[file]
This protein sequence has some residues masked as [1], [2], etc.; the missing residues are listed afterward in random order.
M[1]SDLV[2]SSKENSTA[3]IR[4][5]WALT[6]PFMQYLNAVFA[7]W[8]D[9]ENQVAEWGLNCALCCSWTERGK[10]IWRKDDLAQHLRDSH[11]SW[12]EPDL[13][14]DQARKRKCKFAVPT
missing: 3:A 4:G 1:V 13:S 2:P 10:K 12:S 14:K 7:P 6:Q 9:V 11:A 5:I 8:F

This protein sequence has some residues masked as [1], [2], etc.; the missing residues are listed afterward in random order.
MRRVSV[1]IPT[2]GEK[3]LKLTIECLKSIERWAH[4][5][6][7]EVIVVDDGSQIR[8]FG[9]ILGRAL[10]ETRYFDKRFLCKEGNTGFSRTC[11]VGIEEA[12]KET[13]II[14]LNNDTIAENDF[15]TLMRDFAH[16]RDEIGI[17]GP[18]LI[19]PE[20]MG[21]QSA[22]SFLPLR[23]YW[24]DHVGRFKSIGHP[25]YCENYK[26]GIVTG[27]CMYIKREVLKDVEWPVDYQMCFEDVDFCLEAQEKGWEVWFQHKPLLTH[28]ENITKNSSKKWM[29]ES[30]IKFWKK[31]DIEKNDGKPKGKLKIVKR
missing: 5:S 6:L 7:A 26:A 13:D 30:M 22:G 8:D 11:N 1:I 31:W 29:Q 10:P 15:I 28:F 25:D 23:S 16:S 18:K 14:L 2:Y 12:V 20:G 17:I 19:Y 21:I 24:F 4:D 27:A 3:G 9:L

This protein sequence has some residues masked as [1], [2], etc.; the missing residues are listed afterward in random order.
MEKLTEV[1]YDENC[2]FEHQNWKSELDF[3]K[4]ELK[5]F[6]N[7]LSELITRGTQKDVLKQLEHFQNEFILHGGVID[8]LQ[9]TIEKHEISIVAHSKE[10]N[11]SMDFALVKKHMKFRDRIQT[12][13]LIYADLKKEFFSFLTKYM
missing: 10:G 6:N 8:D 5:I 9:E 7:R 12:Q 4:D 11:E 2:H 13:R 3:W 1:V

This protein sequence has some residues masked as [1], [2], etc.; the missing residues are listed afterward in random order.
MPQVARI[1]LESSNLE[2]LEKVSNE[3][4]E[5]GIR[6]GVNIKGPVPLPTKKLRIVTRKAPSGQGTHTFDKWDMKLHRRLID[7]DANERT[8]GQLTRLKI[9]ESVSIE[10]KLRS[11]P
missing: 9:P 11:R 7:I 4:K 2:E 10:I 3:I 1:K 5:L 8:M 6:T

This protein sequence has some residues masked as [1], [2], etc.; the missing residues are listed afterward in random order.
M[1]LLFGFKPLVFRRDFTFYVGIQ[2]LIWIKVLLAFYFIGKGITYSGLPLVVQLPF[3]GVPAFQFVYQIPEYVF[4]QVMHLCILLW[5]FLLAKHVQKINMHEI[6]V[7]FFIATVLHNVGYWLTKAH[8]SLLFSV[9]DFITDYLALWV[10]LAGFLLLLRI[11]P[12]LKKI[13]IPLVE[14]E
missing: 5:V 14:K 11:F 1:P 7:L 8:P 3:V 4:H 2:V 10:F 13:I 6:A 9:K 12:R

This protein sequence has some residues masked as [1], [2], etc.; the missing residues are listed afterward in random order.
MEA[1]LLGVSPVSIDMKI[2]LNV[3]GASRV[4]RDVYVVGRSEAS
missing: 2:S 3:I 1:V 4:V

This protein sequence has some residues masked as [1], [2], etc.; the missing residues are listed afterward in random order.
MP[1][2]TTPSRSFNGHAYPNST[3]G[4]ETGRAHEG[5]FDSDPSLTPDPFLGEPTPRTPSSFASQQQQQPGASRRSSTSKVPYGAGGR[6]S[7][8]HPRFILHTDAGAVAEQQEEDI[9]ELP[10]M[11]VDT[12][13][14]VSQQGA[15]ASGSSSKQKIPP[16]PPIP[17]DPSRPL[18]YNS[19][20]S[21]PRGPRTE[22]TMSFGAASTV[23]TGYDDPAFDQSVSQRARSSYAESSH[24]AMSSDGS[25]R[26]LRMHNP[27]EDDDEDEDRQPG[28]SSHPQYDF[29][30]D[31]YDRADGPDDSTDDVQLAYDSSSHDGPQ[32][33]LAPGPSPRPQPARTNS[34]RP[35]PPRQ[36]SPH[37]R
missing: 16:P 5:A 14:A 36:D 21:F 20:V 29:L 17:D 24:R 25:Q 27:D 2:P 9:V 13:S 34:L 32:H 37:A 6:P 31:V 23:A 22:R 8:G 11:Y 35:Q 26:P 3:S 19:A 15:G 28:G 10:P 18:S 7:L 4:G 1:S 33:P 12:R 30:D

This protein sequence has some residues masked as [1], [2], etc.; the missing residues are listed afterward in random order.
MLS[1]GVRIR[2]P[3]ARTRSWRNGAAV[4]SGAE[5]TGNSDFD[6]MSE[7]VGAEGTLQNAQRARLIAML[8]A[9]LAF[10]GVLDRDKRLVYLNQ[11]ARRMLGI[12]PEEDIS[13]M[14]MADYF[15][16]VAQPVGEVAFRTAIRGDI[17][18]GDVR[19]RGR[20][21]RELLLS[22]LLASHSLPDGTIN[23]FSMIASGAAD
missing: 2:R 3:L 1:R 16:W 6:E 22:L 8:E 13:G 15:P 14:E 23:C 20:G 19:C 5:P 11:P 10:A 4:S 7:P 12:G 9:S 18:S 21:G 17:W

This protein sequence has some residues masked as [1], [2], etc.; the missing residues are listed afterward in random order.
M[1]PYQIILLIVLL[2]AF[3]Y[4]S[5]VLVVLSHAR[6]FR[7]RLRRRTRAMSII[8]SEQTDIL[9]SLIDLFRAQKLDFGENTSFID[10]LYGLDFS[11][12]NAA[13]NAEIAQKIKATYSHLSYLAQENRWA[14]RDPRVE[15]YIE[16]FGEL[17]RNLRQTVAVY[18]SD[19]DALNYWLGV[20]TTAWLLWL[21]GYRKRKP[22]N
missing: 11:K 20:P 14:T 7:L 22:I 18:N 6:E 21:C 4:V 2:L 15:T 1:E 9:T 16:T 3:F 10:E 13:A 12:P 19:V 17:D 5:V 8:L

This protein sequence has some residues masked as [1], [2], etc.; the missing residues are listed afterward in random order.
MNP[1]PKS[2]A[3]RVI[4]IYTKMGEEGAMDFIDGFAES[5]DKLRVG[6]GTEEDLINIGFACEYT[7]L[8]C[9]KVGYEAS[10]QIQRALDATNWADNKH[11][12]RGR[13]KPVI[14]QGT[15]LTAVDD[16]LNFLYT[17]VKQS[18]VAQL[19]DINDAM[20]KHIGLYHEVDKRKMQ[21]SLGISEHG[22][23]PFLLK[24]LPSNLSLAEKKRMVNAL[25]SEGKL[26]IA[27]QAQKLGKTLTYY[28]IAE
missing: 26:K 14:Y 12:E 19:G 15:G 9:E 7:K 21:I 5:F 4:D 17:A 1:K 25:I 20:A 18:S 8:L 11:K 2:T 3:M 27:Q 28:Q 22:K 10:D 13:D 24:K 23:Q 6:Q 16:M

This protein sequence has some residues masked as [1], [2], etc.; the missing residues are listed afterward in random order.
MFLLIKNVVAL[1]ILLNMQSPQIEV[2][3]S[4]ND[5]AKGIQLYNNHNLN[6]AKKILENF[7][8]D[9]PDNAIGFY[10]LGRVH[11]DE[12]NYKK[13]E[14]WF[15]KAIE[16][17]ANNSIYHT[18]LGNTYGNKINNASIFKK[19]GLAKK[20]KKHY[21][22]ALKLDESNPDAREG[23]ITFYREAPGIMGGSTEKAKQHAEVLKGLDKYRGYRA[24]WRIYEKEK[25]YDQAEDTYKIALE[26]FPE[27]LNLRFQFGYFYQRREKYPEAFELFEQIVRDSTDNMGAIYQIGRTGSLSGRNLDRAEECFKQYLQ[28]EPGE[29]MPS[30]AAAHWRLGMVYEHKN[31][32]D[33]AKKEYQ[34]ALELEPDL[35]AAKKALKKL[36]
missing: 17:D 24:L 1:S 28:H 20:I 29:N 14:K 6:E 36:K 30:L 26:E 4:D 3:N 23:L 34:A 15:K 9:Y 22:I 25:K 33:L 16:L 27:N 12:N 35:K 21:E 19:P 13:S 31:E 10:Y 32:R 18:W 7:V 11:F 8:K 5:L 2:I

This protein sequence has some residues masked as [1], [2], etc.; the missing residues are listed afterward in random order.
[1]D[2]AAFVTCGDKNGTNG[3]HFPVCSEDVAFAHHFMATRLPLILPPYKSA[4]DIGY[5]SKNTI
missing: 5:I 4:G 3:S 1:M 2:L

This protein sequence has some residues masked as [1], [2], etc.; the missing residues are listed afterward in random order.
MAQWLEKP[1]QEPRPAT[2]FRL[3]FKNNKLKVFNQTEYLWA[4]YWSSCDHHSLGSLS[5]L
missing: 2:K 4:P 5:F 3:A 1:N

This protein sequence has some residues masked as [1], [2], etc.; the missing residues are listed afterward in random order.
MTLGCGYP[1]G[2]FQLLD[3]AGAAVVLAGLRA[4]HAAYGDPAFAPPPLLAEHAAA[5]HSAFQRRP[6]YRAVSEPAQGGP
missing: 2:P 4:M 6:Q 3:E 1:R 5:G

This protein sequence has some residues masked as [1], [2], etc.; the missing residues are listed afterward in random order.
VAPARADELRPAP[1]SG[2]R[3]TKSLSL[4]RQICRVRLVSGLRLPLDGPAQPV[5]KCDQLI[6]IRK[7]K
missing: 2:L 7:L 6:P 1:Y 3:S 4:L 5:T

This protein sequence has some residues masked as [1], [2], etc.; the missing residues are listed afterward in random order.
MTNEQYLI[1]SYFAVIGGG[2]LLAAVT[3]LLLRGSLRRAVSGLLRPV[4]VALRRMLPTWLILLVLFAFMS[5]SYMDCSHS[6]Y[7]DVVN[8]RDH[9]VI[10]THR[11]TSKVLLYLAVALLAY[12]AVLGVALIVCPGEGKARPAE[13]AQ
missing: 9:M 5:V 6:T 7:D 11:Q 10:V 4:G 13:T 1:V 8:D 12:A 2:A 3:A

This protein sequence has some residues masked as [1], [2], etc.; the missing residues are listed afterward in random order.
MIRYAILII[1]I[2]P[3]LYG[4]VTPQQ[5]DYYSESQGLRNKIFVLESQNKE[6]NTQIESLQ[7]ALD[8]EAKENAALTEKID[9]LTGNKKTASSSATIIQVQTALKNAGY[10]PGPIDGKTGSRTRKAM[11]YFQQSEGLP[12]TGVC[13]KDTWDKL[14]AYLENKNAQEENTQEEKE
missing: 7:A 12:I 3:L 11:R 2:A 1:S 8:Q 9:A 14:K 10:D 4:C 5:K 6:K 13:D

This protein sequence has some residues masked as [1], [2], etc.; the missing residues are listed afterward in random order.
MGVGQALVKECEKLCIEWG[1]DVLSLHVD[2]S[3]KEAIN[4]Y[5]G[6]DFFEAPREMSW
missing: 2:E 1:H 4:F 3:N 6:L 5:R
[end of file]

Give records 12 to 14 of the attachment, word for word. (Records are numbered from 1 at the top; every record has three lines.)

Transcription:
This protein sequence has some residues masked as [1], [2], etc.; the missing residues are listed afterward in random order.
[1]D[2]AAFVTCGDKNGTNG[3]HFPVCSEDVAFAHHFMATRLPLILPPYKSA[4]DIGY[5]SKNTI
missing: 5:I 4:G 3:S 1:M 2:L

This protein sequence has some residues masked as [1], [2], etc.; the missing residues are listed afterward in random order.
MAQWLEKP[1]QEPRPAT[2]FRL[3]FKNNKLKVFNQTEYLWA[4]YWSSCDHHSLGSLS[5]L
missing: 2:K 4:P 5:F 3:A 1:N

This protein sequence has some residues masked as [1], [2], etc.; the missing residues are listed afterward in random order.
MTLGCGYP[1]G[2]FQLLD[3]AGAAVVLAGLRA[4]HAAYGDPAFAPPPLLAEHAAA[5]HSAFQRRP[6]YRAVSEPAQGGP
missing: 2:P 4:M 6:Q 3:E 1:R 5:G